Partnerships accelerate the Hwy. 290 expansion by 2 decades

Houston's rapid population growth has transformed the Hwy. 290 corridor from a two-lane road carrying about 15,000 vehicles per day 15 years ago to about 258,000 vehicles a day today, said Phil Wilson, executive director for Texas Department of Transportation, at a Sept. 26 meeting with TxDOT and elected officials.

"The Hwy. 290 corridor is one of 10 key projects we have identified around the state in need of our immediate attention and resolve," he said. "We have been working with our elected officials to get the funding and authority to make plans a reality. Cooperation with several partners for this tremendously large program is what is enabling TxDOT to provide congestion relief much faster than originally anticipated."

Initially, the project scope was limited to two areas at the Loop 610 and I-10 interchange and the section at Hwy. 290 and Beltway 8. TxDOT and the Harris County Toll Road Authority entered into a memorandum of understanding in April, which helped move the project schedule forward. The proposal calls for the installation of an interim managed lane concept from Loop 610 to the Grand Parkway, which involves the addition of one general-purpose lane in each direction with two or three reversible managed lanes for high-occupancy vehicles and tolled traffic running down the center of the corridor.

The total managed lanes project cost is estimated at $1.8 billion with about $1.4 billion provided by TxDOT and $400 million as part of the agreement with HCTRA. $375 million was made available through TxDOT's supplemental funds and will allow the advancement of construction on all five projects encompassed by the Hwy. 290 expansion.

Before the partnerships, there was no funding for projects aside from the areas at the Loop 610 interchange and Hwy. 290 and Beltway 8. In January, the Texas Transportation Commission authorized the distribution of $300 million—known as Rider 42 funding—through Proposition 12 funds to alleviate traffic on the state's top 50 most congested corridors.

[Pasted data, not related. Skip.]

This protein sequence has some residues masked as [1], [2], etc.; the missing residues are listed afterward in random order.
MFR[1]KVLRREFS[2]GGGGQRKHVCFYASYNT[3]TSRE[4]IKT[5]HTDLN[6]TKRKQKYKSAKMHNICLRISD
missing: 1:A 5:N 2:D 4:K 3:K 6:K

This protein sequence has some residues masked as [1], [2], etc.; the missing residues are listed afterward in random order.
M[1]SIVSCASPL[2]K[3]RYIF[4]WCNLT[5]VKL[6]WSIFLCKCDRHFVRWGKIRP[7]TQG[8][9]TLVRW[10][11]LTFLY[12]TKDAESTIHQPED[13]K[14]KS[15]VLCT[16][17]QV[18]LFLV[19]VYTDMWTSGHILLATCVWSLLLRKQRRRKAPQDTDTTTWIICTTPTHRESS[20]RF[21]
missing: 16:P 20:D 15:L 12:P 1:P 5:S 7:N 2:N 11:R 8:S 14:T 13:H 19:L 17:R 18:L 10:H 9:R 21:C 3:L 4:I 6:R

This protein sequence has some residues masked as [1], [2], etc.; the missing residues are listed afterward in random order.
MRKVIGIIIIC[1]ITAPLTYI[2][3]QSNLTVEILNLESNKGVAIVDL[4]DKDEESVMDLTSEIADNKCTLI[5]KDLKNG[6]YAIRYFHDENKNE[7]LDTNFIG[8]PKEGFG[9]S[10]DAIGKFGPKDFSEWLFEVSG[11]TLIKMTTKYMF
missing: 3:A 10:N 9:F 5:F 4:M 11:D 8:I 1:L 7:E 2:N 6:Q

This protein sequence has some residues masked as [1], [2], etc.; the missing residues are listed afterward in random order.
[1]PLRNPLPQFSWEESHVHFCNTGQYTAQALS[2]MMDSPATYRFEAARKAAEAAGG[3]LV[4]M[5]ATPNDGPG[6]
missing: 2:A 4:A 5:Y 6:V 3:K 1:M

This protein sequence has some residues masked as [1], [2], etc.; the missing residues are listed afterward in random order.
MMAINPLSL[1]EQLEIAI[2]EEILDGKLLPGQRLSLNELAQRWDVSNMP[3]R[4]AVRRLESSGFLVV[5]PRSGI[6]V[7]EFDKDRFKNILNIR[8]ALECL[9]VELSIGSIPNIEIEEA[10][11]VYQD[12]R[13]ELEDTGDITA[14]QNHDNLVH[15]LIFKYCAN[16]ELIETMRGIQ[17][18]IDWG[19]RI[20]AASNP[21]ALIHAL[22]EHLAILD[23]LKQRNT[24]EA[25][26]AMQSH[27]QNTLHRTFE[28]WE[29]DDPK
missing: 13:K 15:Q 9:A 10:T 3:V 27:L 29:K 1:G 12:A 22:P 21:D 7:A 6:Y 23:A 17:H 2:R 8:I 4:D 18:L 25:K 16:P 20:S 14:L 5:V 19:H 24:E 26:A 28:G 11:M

"As we stand today, we have that funding available," said Mike Alford, TxDOT district engineer. "By us moving forward and working on developing the design, we can meet these new deadlines."

The Texas Legislature empowered TxDOT to move forward by appropriating the remaining $3 billion of the total $5 billion required for the program. TxDOT is a benefactor of about $168 million from legislators through Rider 42 appropriations, bringing the total receipt for the Hwy. 290 project Proposition 12 funding to $500 million, Alford said.

"[This project] could save drivers more than 20 minutes a day in drive time," Wilson said. "This project is advancing 20 years ahead of schedule. Within the past year, the Texas Transportation Commission authorized the use of Rider 42 funds in conjunction with the $2 billion allocated to help solidify partnerships with Houston-Galveston Area Council, Harris County, the Federal Highway Administration, the City of Houston and Houston Metro to accelerate the development and construction of Hwy. 290."

After designating $78 million from Rider 42 funding to be used for right of way acquisition and utility relocations for the Beltway 8 and Hwy. 290 segment, the project has been accelerated by three years. This section of the project was sent to let earlier this month, Alford said.

With heavy construction scheduled along nearly the entire corridor, TxDOT plans on improving the traffic flow on parallel Hempstead Road, which is expected to be used as overflow for daily commuters, Alford said.

There are several other projects expected to go to bid in the next two months through 2014 with completion scheduled for 2016. In the next two weeks, TxDOT will take bids for the next segment of the Loop 610 and I-10 interchange. Short duration projects include improvements to the intersections between Eldridge and Cypress Rosehill near Fry Road.

A public hearing will be scheduled by TxDOT by the end of the year to discuss plans for the Hwy. 290 expansion.